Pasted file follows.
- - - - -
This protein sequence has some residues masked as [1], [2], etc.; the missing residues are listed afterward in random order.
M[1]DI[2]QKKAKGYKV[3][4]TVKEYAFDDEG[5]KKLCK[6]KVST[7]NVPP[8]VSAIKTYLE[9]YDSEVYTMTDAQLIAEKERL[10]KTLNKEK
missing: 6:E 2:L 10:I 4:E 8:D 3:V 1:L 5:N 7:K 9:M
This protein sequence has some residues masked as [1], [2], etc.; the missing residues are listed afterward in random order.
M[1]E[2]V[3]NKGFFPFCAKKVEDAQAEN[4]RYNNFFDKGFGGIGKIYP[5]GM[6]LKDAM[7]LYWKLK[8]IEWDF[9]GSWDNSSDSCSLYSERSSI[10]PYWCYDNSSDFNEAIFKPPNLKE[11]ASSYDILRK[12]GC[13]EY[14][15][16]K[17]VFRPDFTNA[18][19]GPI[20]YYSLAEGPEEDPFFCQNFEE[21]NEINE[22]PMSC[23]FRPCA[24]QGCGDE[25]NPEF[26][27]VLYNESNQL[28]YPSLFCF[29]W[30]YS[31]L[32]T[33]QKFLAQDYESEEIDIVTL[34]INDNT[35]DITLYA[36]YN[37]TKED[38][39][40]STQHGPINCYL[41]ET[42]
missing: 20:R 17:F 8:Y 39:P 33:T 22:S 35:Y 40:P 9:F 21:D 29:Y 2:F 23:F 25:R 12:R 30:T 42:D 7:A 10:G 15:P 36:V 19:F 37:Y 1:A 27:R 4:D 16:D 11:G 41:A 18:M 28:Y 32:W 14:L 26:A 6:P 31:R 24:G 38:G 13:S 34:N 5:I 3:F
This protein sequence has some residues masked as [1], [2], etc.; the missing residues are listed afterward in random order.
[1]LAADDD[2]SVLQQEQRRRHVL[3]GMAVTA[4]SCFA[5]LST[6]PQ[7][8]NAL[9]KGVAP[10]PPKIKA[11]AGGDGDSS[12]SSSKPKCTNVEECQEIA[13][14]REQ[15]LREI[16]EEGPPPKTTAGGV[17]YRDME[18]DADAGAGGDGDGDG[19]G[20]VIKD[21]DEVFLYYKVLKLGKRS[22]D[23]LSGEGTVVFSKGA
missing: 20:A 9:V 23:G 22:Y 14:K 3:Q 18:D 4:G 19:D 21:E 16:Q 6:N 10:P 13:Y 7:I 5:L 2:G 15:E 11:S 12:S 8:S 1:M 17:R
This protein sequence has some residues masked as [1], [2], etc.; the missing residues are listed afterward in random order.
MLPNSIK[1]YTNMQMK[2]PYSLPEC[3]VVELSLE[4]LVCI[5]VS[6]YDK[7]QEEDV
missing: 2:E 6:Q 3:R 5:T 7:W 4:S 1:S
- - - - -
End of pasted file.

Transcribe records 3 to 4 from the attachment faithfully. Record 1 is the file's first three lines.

This protein sequence has some residues masked as [1], [2], etc.; the missing residues are listed afterward in random order.
[1]LAADDD[2]SVLQQEQRRRHVL[3]GMAVTA[4]SCFA[5]LST[6]PQ[7][8]NAL[9]KGVAP[10]PPKIKA[11]AGGDGDSS[12]SSSKPKCTNVEECQEIA[13][14]REQ[15]LREI[16]EEGPPPKTTAGGV[17]YRDME[18]DADAGAGGDGDGDG[19]G[20]VIKD[21]DEVFLYYKVLKLGKRS[22]D[23]LSGEGTVVFSKGA
missing: 20:A 9:V 23:G 22:Y 14:K 3:Q 18:D 4:G 19:D 21:E 16:Q 6:N 10:P 13:Y 7:I 5:L 2:G 15:E 11:S 12:S 8:S 1:M 17:R
This protein sequence has some residues masked as [1], [2], etc.; the missing residues are listed afterward in random order.
MLPNSIK[1]YTNMQMK[2]PYSLPEC[3]VVELSLE[4]LVCI[5]VS[6]YDK[7]QEEDV
missing: 2:E 6:Q 3:R 5:T 7:W 4:S 1:S